There are some family law documents that do not have to be personally served. These include:
- Response to an initiating application;
- Notice of address for service;
- Application in a Case;
- Response to an Application in a Case
- Subpoenas requiring material to be provided to the court;
- Further affidavit;
If you are filing a Response to an Application, a further Affidavit, an Application in a Case, or a Response to an Application in a Case you will already be in contact with the other parties. In this situation, you must serve the documents to their nominated address for service, which they will have nominated on their Application or Response. This can be done by hand, by mail, by fax or by email (if accepted). Remember that not all lawyers accept service of documents by email. It is a good idea to check what they have written as their address for service or call the firm and check if they accept service this way.
If the applicant does not have an address for service, they can be served at their last known address or place of business.
If you are representing yourself and your contact details change, or if you change lawyers, you are required to file a Notice of Address for Service providing the updated contact details for service of documents. This document does not need to be served by hand. It can be posted or otherwise sent to the other party’s nominated address for service.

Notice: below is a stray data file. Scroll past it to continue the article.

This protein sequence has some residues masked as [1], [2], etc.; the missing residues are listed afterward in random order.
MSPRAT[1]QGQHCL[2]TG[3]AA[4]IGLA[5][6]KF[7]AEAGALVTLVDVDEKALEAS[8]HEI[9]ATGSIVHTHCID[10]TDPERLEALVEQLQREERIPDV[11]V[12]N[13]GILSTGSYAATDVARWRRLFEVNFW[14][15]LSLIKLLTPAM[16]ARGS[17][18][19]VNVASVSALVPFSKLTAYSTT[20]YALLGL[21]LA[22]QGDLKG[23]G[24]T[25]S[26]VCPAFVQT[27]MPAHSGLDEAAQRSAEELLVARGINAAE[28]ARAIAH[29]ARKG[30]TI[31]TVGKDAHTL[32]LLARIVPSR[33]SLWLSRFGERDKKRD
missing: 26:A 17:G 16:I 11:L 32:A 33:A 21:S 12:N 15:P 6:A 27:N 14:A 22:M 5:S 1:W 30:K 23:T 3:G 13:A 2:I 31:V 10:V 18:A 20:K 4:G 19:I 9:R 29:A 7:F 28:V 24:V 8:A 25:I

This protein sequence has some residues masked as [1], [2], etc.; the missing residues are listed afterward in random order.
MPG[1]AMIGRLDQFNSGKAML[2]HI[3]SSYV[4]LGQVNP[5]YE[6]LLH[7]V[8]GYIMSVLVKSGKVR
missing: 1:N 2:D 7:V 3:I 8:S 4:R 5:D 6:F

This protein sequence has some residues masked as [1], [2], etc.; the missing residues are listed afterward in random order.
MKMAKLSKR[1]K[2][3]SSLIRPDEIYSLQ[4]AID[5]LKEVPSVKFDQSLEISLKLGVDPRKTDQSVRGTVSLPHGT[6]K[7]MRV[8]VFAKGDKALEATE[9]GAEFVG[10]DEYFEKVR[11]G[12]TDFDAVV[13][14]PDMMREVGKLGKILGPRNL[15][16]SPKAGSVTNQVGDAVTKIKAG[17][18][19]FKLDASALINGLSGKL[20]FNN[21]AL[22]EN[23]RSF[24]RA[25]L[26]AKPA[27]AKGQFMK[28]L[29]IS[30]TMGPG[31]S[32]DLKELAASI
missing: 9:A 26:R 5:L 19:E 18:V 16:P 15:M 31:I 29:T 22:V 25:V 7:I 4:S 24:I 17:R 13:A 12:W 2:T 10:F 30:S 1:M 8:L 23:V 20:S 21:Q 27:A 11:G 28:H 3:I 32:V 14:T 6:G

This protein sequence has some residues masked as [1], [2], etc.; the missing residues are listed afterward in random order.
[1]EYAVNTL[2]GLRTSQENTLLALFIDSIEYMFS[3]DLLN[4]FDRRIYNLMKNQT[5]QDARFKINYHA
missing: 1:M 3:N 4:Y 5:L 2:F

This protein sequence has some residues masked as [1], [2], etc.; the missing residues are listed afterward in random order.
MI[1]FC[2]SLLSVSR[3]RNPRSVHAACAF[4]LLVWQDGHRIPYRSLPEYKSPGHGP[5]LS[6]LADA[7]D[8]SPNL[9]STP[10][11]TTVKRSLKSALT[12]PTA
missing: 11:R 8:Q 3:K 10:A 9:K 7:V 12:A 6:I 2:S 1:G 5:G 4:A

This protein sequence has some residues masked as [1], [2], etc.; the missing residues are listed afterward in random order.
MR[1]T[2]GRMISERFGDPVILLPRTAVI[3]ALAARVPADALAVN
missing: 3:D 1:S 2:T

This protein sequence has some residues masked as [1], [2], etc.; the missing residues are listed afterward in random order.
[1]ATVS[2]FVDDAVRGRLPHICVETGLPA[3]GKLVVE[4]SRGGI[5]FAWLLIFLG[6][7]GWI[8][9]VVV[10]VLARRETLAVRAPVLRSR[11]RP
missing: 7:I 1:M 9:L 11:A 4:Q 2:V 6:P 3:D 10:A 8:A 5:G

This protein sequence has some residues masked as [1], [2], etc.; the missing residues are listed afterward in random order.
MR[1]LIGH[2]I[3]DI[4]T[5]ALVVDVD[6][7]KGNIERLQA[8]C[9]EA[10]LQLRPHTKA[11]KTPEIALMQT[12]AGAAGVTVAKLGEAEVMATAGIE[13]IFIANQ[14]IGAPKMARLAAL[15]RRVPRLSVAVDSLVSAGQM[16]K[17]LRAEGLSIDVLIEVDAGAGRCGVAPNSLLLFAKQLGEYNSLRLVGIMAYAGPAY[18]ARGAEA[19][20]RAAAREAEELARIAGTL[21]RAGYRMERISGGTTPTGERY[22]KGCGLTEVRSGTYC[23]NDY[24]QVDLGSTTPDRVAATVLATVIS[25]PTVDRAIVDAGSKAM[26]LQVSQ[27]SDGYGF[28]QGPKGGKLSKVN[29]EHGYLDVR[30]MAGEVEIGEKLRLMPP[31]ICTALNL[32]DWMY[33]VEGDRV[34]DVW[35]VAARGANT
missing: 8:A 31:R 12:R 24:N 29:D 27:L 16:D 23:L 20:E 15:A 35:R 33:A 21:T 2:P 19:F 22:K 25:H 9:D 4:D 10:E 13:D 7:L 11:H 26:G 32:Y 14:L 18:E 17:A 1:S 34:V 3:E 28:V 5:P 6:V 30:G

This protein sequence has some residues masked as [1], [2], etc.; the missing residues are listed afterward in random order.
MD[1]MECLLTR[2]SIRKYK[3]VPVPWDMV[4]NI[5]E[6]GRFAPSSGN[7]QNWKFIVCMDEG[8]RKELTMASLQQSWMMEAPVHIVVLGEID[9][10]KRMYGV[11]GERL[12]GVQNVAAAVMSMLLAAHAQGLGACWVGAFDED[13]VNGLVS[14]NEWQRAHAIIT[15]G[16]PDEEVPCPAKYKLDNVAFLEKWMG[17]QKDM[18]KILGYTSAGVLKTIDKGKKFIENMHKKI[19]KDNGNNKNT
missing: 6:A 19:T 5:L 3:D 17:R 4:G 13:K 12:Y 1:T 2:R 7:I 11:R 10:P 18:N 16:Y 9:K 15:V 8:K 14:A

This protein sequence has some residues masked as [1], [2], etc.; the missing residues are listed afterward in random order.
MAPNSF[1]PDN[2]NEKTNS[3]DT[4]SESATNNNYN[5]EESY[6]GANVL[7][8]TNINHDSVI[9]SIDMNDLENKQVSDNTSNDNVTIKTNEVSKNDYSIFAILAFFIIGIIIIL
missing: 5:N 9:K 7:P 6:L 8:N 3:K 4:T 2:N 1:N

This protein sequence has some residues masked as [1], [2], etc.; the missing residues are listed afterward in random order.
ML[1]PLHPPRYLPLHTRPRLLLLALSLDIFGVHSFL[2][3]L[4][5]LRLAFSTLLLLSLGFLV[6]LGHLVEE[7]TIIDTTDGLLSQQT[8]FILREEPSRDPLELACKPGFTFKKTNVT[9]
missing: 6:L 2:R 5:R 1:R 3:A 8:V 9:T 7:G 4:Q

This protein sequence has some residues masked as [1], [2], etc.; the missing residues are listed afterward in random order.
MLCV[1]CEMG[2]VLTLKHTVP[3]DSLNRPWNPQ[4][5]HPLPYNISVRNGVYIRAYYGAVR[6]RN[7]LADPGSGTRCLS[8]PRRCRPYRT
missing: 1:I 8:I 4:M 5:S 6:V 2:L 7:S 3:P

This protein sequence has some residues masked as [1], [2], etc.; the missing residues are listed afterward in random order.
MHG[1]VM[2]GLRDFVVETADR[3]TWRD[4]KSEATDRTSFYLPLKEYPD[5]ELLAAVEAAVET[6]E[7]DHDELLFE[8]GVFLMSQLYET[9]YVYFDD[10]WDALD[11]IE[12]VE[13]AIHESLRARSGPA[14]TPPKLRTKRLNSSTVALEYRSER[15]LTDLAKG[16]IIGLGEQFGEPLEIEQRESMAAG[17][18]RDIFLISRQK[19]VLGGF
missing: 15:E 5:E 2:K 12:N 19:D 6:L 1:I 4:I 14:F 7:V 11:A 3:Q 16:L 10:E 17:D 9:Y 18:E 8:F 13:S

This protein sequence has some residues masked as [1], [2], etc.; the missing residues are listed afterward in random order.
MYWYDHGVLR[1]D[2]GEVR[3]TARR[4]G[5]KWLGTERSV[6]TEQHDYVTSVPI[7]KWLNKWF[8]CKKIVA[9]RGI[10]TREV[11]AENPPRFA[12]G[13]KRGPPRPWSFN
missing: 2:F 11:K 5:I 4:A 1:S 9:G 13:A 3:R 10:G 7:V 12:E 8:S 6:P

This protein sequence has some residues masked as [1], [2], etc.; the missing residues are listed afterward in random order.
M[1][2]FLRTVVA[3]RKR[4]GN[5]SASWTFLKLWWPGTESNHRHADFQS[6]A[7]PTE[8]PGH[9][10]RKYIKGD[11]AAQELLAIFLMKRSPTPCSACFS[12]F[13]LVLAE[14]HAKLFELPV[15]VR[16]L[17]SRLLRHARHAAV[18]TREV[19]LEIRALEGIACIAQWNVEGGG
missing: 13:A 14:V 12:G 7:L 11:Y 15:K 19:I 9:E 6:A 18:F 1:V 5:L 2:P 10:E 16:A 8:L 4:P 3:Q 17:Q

Subpoenas requesting material from other persons or organisations, such as police or hospitals, do not have to be served personally. They can be mailed or often emailed. It is always a good idea to check with the person being served as to what is their preferred method of service.
What if I cannot find the other party?
If reasonable attempts have been made to serve a party and have been unable to do so, you can make an application to the court for service to be dispensed with or for substituted service to be allowed.
Court’s discretion in relation to service
If you cannot physically locate the person, but you know that they check their post, email or Facebook account, you can ask the court to order service of a document in a way that is not provided for in the Rules. The court’s discretion in relation to service is set out in Rule 2.33.
If the court is persuaded that it is appropriate, it may make an order allowing you to serve the person by way of post, email or Facebook.
Dispensation of service
When a person is unable to be found, it is also possible to ask the court for an order dispensing with service. This power is contained in Rule 2.34. When the court makes an order under this Rule, it means the requirement for the person to be served is dispensed with altogether and the matter can proceed in their absence. This may be appropriate where all reasonable steps have been taken to serve the document, where a party has been avoiding service or where the matter is urgent. For example, in a parenting matter where the children are at risk.
If you are seeking an order for dispensation of service or substituted service, you must file an affidavit setting out the attempts that have been made to locate and serve the party.
If you require legal advice or representation in any legal matter, please contact Armstrong Legal.